For Hong Kong SAR, Japan, and Singapore, population aging will occur sooner. Hong Kong SAR’s support ratio increases very slightly from 1997 until 2005 and then declines rapidly—more rapidly, in fact, than in any of the other economies, including Japan. The main reason for this pattern is that the employment-to-population ratio for older people in Hong Kong SAR is lower than it is in the other economies, so that the aging population has a a more marked impact on the support ratio. Singapore’s support ratio declines after 2000, and Japan’s has been declining since 1997. In other words, Japan’s dependency burden increases throughout the projection period. However, it is not increasing as fast as Hong Kong SAR’s nor, for part of the projection period (2015–30), as rapidly as Singapore’s. This disparity occurs in part because the employment-to-population ratio for older people is a little higher in Japan than in Singapore—and considerably higher than in Hong Kong SAR—and in part because Japan’s population began aging earlier and will tend to level out sooner.

The consumption weights based on U.S. data yield lower support ratios for each of the five economies (see Chart 1). This lower support ratio is a result of the higher weight attached to the consumption demands of older people. The pattern of the support ratios is similar for the two sets of weights, however.

The pattern of support ratios is important in driving the pattern of optimal saving. The results for optimal saving are discussed below, but the essential intuitive argument can be summarized as follows. It is optimal, in the sense of yielding greater utility, for economies to smooth consumption over time. 8 Temporary changes in the support ratios cause temporary changes in output and wealth and are assumed to be perfectly foreseen by an economic agency. Hence they have relatively small but permanent effects on optimal consumption. For example, the upward trend in Malaysia’s support ratio does not call for an increase in consumption. Similarly, the downward trend does not call for a decrease in consumption. Rather, these changes are anticipated, and their effects on consumption are smoothed. The implication is that population aging in the future, which reduces output and wealth, affects both current and future consumption—a trend reflected in an increase in current saving to provide for future consumption. Optimal saving patterns tend to follow the pattern of the support ratio, so that an upward trend followed by a downward trend in the support ratio will be mirrored in the optimal saving ratio.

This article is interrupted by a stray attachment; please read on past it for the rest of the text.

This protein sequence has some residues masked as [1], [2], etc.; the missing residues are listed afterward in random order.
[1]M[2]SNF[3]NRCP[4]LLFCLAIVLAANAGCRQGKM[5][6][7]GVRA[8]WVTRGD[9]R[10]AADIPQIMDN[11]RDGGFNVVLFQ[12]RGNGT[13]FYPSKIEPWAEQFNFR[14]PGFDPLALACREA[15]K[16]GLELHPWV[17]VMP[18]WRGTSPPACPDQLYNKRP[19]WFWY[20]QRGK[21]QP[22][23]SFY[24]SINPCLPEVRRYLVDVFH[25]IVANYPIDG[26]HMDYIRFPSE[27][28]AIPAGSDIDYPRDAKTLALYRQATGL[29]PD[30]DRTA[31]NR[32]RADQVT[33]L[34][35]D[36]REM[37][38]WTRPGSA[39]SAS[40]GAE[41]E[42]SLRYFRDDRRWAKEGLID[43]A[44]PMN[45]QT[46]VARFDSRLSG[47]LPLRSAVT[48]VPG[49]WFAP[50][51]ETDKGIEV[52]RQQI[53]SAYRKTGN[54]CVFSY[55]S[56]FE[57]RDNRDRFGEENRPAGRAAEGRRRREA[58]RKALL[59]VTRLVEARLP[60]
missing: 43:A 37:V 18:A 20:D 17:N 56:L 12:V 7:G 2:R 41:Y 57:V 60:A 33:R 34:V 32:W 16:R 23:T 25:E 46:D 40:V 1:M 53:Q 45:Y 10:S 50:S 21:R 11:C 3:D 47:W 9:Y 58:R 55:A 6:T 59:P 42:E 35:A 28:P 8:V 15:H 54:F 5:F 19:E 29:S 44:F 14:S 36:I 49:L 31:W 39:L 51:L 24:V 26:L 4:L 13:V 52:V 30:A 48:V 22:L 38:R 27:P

The projections of the support ratios in Chart 1 assume that consumption weights, productivity weights, and employment population ratios will not change over time. The projections ignore the possibility that insofar as a decline in the support ratio places pressure on resources, there will be some adjustments to expenditure patterns, productivity, or employment-population ratios. Pressure on resources and the improved health of older people can be expected to increase employment-population ratios for the elderly. 9 However, trends in health expenditures in the United States suggest that our measures of the support ratio underestimate the prospective burden of the aged. Arguably, health expenditures may increase faster than labor productivity if recent trends continue. Hurd (1997) points out that for the United States health expenditures per person (private plus government) increased 4–5 percent annually during 1970–90. Health expenditures for the aged in our five Asian economies are expected to increase faster than labor productivity, so that the support ratios in Chart 1 do indeed underestimate the prospective burden of the aged.10

III. Modeling the Socially Optimal Level of National Saving